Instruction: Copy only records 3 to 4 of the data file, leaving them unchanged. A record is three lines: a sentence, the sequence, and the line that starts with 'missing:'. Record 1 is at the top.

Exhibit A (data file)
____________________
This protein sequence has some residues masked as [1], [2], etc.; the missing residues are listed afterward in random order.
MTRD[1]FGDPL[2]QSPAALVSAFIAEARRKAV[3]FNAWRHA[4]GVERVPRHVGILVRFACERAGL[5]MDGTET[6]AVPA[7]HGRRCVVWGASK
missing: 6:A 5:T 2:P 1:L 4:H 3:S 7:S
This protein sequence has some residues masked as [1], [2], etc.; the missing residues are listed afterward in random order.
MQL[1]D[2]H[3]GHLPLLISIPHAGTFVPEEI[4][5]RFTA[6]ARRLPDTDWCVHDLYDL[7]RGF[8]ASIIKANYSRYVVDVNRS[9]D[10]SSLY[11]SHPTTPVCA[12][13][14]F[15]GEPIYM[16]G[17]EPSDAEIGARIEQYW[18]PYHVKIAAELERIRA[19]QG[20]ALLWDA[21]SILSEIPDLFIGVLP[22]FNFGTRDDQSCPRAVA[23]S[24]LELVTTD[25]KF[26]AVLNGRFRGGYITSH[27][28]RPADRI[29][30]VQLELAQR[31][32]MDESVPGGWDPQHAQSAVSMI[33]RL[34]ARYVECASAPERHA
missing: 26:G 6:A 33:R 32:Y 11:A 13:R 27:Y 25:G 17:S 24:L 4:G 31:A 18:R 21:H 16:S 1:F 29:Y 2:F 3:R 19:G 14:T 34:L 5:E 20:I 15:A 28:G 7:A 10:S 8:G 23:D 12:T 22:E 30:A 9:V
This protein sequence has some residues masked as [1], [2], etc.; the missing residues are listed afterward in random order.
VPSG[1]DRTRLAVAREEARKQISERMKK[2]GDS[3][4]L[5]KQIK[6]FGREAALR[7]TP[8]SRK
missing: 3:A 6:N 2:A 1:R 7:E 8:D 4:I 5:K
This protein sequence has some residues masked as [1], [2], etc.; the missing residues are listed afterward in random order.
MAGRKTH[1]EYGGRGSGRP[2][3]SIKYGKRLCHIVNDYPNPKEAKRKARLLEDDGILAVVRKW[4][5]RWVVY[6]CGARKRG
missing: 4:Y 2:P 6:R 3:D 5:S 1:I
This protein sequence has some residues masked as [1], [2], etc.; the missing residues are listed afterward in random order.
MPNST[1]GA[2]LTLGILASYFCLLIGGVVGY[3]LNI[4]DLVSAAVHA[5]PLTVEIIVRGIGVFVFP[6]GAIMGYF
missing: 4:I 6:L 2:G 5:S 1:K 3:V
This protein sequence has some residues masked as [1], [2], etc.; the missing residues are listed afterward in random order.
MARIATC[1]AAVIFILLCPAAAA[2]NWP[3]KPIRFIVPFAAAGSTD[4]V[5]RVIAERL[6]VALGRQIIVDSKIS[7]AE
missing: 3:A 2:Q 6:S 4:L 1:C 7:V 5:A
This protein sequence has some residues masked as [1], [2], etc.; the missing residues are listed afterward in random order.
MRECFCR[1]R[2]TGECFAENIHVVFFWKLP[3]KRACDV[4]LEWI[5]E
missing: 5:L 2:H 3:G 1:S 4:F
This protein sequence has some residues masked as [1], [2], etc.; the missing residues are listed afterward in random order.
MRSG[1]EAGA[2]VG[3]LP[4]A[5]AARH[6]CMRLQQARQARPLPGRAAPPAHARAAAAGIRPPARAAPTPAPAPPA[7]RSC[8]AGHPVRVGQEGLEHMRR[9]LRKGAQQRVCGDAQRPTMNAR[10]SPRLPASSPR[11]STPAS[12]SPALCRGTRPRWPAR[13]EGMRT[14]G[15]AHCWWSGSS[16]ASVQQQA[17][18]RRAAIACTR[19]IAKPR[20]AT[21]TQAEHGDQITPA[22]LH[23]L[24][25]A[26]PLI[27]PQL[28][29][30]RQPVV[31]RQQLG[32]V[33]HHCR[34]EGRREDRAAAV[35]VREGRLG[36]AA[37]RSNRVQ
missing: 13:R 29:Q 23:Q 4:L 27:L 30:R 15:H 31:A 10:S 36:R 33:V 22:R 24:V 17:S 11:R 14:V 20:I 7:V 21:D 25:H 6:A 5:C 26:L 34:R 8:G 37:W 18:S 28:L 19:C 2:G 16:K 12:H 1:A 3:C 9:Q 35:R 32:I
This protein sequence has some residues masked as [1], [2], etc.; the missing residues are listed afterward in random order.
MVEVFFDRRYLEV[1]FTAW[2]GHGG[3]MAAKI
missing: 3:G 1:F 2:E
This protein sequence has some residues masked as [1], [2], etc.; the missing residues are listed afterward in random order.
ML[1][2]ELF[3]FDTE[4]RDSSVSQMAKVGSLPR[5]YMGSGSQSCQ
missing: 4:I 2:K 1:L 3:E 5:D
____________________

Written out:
This protein sequence has some residues masked as [1], [2], etc.; the missing residues are listed afterward in random order.
VPSG[1]DRTRLAVAREEARKQISERMKK[2]GDS[3][4]L[5]KQIK[6]FGREAALR[7]TP[8]SRK
missing: 3:A 6:N 2:A 1:R 7:E 8:D 4:I 5:K
This protein sequence has some residues masked as [1], [2], etc.; the missing residues are listed afterward in random order.
MAGRKTH[1]EYGGRGSGRP[2][3]SIKYGKRLCHIVNDYPNPKEAKRKARLLEDDGILAVVRKW[4][5]RWVVY[6]CGARKRG
missing: 4:Y 2:P 6:R 3:D 5:S 1:I